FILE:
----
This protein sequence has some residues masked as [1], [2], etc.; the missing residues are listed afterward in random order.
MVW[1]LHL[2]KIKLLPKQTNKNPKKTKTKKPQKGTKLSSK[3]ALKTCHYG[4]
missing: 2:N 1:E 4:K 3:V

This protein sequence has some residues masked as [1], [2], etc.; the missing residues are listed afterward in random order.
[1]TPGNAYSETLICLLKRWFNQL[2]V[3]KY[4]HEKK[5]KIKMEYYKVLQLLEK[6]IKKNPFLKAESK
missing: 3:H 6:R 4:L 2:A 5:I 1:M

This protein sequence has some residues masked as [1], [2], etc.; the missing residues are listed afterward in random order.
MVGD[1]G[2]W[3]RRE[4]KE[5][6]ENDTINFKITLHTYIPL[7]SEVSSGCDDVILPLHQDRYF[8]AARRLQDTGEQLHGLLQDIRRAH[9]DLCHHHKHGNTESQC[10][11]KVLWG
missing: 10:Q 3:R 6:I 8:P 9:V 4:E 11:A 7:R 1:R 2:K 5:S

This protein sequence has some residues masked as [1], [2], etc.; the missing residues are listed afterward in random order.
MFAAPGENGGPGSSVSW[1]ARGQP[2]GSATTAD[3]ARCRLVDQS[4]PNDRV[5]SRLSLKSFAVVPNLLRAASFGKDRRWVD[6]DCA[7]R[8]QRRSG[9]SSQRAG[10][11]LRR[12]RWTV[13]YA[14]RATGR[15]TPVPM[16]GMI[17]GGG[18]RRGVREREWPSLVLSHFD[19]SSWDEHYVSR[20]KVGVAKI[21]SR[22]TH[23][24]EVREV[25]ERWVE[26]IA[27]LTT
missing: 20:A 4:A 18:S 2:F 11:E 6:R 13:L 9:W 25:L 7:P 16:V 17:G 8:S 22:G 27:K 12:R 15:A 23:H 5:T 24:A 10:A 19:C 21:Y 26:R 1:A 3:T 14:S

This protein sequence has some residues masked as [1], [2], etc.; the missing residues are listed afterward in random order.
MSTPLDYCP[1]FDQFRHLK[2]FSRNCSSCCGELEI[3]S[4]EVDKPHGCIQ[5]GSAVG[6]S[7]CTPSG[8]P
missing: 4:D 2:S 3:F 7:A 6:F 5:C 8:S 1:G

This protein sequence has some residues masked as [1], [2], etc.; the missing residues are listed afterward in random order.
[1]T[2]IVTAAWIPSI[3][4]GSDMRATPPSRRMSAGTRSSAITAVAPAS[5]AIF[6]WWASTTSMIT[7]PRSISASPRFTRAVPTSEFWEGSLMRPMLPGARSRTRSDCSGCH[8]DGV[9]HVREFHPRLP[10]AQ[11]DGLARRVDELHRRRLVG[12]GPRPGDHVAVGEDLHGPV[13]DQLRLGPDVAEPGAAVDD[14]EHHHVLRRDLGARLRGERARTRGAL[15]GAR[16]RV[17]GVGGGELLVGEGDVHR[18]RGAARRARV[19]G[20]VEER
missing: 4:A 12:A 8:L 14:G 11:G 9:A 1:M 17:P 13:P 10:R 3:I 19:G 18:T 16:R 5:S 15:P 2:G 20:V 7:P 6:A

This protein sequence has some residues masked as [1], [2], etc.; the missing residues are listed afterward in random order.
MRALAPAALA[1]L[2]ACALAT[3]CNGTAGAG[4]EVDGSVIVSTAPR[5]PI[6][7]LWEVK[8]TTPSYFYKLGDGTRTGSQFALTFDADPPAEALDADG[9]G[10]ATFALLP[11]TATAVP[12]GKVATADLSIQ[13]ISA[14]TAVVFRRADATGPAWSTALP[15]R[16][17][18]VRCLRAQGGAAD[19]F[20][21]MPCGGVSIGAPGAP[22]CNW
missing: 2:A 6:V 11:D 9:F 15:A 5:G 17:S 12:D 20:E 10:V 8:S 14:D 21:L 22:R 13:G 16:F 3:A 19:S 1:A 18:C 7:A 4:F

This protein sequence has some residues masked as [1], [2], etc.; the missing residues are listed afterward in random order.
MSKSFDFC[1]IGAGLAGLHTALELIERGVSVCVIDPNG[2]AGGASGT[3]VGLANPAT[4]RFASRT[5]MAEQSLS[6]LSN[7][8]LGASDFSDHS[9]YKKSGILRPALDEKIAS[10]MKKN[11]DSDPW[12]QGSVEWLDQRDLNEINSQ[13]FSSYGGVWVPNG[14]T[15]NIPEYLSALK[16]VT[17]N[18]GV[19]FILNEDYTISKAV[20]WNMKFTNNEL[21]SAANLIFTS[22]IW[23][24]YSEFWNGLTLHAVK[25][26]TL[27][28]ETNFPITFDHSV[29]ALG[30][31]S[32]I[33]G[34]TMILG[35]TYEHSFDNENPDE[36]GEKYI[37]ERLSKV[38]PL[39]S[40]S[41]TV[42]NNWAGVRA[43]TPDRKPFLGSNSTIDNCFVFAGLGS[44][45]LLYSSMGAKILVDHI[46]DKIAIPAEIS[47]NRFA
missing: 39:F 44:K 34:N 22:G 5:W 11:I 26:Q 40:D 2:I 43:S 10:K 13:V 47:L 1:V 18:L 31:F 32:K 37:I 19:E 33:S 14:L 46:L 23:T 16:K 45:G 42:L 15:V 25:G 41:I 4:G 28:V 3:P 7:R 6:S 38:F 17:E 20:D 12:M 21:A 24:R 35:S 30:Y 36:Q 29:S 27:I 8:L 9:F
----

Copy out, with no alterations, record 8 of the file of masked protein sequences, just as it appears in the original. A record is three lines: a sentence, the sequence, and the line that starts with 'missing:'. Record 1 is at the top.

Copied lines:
This protein sequence has some residues masked as [1], [2], etc.; the missing residues are listed afterward in random order.
MSKSFDFC[1]IGAGLAGLHTALELIERGVSVCVIDPNG[2]AGGASGT[3]VGLANPAT[4]RFASRT[5]MAEQSLS[6]LSN[7][8]LGASDFSDHS[9]YKKSGILRPALDEKIAS[10]MKKN[11]DSDPW[12]QGSVEWLDQRDLNEINSQ[13]FSSYGGVWVPNG[14]T[15]NIPEYLSALK[16]VT[17]N[18]GV[19]FILNEDYTISKAV[20]WNMKFTNNEL[21]SAANLIFTS[22]IW[23][24]YSEFWNGLTLHAVK[25][26]TL[27][28]ETNFPITFDHSV[29]ALG[30][31]S[32]I[33]G[34]TMILG[35]TYEHSFDNENPDE[36]GEKYI[37]ERLSKV[38]PL[39]S[40]S[41]TV[42]NNWAGVRA[43]TPDRKPFLGSNSTIDNCFVFAGLGS[44][45]LLYSSMGAKILVDHI[46]DKIAIPAEIS[47]NRFA
missing: 39:F 44:K 34:N 22:G 5:W 11:I 26:Q 40:D 2:I 43:S 10:K 13:V 47:L 1:V 18:L 31:F 32:K 37:I 19:E 33:S 14:L 46:L 23:T 16:K 45:G 42:L 15:V 25:G 41:I 4:G 28:V 3:P 7:R 6:S 38:F 17:E 20:D 12:M 21:A 24:R 35:S 30:Y 36:Q 29:S 27:I 8:L 9:F